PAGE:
Once again the analysis in part I will help us build our thinking about the central question of culture. To refer to Islam as such is therefore to refer first of all to a body of principles upon which are founded faith, spirituality, practice, and ethics. This core will necessarily be clothed in the forms of the various cultures in whose midst Muslims live. The Muslim women and men who emigrated from, for example, Pakistan, Algeria, Morocco, Turkey, or Guyana brought with them not only the memory of the universal principles of Islam but also, quite naturally, the way of life they followed in those countries. Moreover, to remain faithful to Islam meant, in the minds of first-generation immigrants, to perpetuate the customs of their countries of origin. They tried, without really being aware of it, to continue to be Pakistani Muslims in Britain or the United States, Moroccan or Algerian Muslims in France, Turkish Muslims in Germany, and so on. It is with the emergence of the second and third generations that problems appeared and the questions arose: parents who saw their children losing, or no longer recognizing themselves as part of, their Pakistani, Arab, or Turkish culture seemed to think that they were losing their religious identity at the same time. However, this was far from being the case: many young Muslims, by studying their religion, claimed total allegiance to Islam while distancing themselves from their cultures of origin.1At the same time, more and more converts to Islam, who find themselves having to choose between “becoming” Pakistani or “becoming” Arab rather than being Muslim, have slowly begun to be aware of this mistake: so there is a clear difference between Islam and the cultures of origin! This awareness and the birth of a new understanding of Islam marks the period of transition we are experiencing today, and it is inevitably difficult, even impossible, for parents of the first generation to cope with. For the younger generations, as for converts, it is a sign of hope, the way of salvation that has the potential to lead them to reconcile their Islamic principles with life in the West.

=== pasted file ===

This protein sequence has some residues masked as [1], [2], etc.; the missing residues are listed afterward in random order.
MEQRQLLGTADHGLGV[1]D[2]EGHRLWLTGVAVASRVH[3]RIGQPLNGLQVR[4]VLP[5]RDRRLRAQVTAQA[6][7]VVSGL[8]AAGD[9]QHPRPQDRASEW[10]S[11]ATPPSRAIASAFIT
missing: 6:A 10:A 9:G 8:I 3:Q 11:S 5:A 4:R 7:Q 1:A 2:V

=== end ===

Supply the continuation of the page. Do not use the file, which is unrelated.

We have drawn attention in part I to the fact that a new environment may lead to a rereading of the sources with the aim of recovering a forgotten principle or discovering a horizon as yet unknown. This is what has happened with the presence of Muslims in the West. What we have tried to do in part I is a rereading and the formation of a body of reference drawn from the scriptural sources in light of Western realities. Indeed, what the latter have forced us to do is first of all to reevaluate our environment and the way we refer to it, but, more than that, also to define our Islamic identity by distinguishing it from the culture in which it is clothed in particular parts of the world. Thus, the elements that define our identity, perceived in the light of the Islamic principle of integration, appear to be very open and in constant interaction with society.

Sustained by their faith and on the basis of their understanding of the texts, Muslims must develop an understanding of the Western context that will make it possible for them to do what all Muslims have done throughout history: to integrate whatever there is in the culture where they live that does not contradict what they are and what they believe. So, the universal and shared fundamentals of their Islamic identity will put on the trappings of a variety of cultures, which they should not fear or reject as long as they remain aware of the body of principles to which they must remain faithful. Their identity is determined by completely open, dynamic, interactive, and multiple factors. Depending on where they live, Muslims will be by culture French, Belgian, British, Spanish, or American, and, together with converts, whose role here will be crucial (because they have their roots in these cultures), they should settle on the spiritual and ethical modalities of a harmonious life through a real integration of the deep things of life. More broadly, this process will give birth to what we have called a European and American Islamic culture—both respectful of the universal principles and sustained by the history, traditions, tastes, and styles of various Western countries. This exercise has already begun, but it remains complex and demands an awareness that fed by the principles, an ability to analyze, an open mind, and a critical sense, as well as creativity. The challenges are many and weighty.

( Reprinted from Tariq Ramadan )